June 17, 2010
House Energy and Commerce Subcommittee on Oversight and Investigations
Chairman Bart Stupak (D-WI) re BP CEO Tony Hayward:
Members are angry. Members are frustrated. They’re going to take his hide off, as they should.
The ones I heard kept interrupting him. Henry Waxman was trying out for the movie.
And as soon as Hayward began, he was interrupted by a protester with tar on her hands and face. It took a while for her to be removed and when Hayward began again he was interrupted by Chairman Stupak (this brings another questioning as to why he isn’t running) and asked to move the mic closer.
HAYWARD: The explosion and fire on board the Deepwater Horizon and the resulting oil spill in the Gulf of Mexico never should have happened, and I’m deeply sorry that it did.
FULL TEXT FOLLOWS
TONY HAYWARD: Chairman Waxman, Chairman Stupak, Ranking Member Barton, Ranking Member Burgess, members of the committee, I’m Tony Hayward, chief executive of BP.
The explosion and fire on board the Deepwater Horizon and the resulting oil spill in the Gulf of Mexico never should have happened, and I’m deeply sorry that it did.
When I learned that 11 men had lost their lives, I was personally devastated. Three weeks ago, I attended a memorial service for those men, and it was a shattering moment.
I want to offer my sincere condolences to their friends and families. I can only begin to imagine their sorrow.
I understand how serious this situation is. It is a tragedy. I want to speak directly to the people who live and work in the Gulf region.
I know that this incident has had a profound impact on your lives and caused great turmoil, and I deeply regret that. I also deeply regret the impact the spill has had on the environment, the wildlife and the ecosystem of the Gulf.
I want to acknowledge the questions that you and the public are rightly asking. How could this happen? How damaging is the spill to the environment? Why is it taking so long to stop the flow of oil and gas into the Gulf?
We don’t yet have all of the answers to these important questions, but I hear and understand the concerns, frustrations and anger being voiced across the country. And I know that these sentiments will continue until the leak is stopped and until we prove through our actions that we are doing the right thing.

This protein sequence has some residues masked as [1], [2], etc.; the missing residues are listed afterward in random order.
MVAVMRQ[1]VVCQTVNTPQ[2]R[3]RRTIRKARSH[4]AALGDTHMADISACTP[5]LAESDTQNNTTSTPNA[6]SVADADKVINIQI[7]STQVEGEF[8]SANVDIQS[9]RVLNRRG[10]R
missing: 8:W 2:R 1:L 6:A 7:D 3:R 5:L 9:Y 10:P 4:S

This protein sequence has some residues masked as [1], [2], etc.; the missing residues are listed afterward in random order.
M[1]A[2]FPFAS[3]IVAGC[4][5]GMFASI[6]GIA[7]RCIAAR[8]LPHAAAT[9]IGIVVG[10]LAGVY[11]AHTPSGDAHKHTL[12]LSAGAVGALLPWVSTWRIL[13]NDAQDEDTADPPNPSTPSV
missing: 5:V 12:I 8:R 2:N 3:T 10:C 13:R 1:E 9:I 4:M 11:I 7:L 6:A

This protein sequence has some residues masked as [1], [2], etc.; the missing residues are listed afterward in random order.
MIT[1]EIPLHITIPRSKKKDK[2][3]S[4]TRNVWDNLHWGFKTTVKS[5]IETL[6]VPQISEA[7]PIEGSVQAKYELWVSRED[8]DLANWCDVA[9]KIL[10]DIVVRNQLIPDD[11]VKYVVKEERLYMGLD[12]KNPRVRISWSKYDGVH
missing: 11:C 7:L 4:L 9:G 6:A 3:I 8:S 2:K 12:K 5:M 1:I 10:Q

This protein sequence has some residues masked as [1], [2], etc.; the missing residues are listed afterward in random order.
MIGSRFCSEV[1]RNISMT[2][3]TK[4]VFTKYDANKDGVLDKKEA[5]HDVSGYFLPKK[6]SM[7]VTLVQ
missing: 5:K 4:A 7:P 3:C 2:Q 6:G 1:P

Yesterday, we met with the president of the United States and his senior advisers. We discussed how BP could be more constructive in the government’s desire to bring more comfort and assurance to the people of the Gulf Coast beyond the activity we’ve already done.
We agreed in that meeting to create a $20 billion claims fund to compensate the affected parties and pay for the costs to federal, state and local governments of the cleanup and environmental mitigation. We said all along that we would pay these costs, and now the American people can be confident that our word is good.
I’ve been to the Gulf Coast. I’ve met with fishermen, business owners and families. I understand what they’re going through, and I promise them, as I’m promising you, that we will make this right. After yesterday’s announcement, I hope that they feel we’re on the right track.
I’m here today because I have a responsibility to the American people to do my best to explain what BP has done, is doing, and will do in the future to respond to this terrible accident.
First, we’re doing everything we can to secure the well and, in the meantime, contain the flow of oil. We’re currently drilling two relief wells. We believe they represent the ultimate solution. We expect this to be complete in August.
Simultaneously, we’ve been working on parallel strategies to minimize or stop the flow of oil. While not all have been met with success, it appears that our latest containment effort is now containing about 20,000 barrels a day. By the end of June, we expect to have equipment in place to handle between 40,000 and 50,000 barrels a day; and by mid-July, between 60,000 and 80,000 barrels a day.
Second, I’ve been clear that we will pay all necessary cleanup costs. We’ve mounted what the Coast Guard has recognized as the largest spill response in history. We’ve been working hard on the leadership of the Unified Command to stop the oil from coming ashore. And whilst we’re grateful these efforts are reducing the impacts of the spill, any oil on the shore is deeply distressing. We will be vigilant in our cleanup.
Third, as I have made clear from the beginning, we will pay all legitimate claims for losses and damages caused by the spill. Those are not just words. We’ve already paid out more than $95 million, and we’ve announced an independent claims facility headed by Ken Feinberg to ensure the process is as fair, transparent, and rapid as possible.
Fourth, we need to know what went wrong so that we as a company and we as an industry can do better. That is why less than 24 hours after the accident, I commissioned a non-privileged investigation. I did it because I want to know what happened and I want to share the results. Right now, it’s simply too early to say what caused the incident. There is still extensive work to do. A full answer must await the outcome of multiple investigations, including the marine report.
To sum up, I understand the seriousness of the situation and the concerns, frustrations, and fears that have been and will continue to be voiced. I know that only actions and results, not mere words, ultimately can give you the confidence you seek. I give my pledge as the leader of BP that we will not rest until we make this right. We’re a strong company and no resources will be spared. We and the entire industry will learn from this terrible event and emerge stronger, smarter, and safer.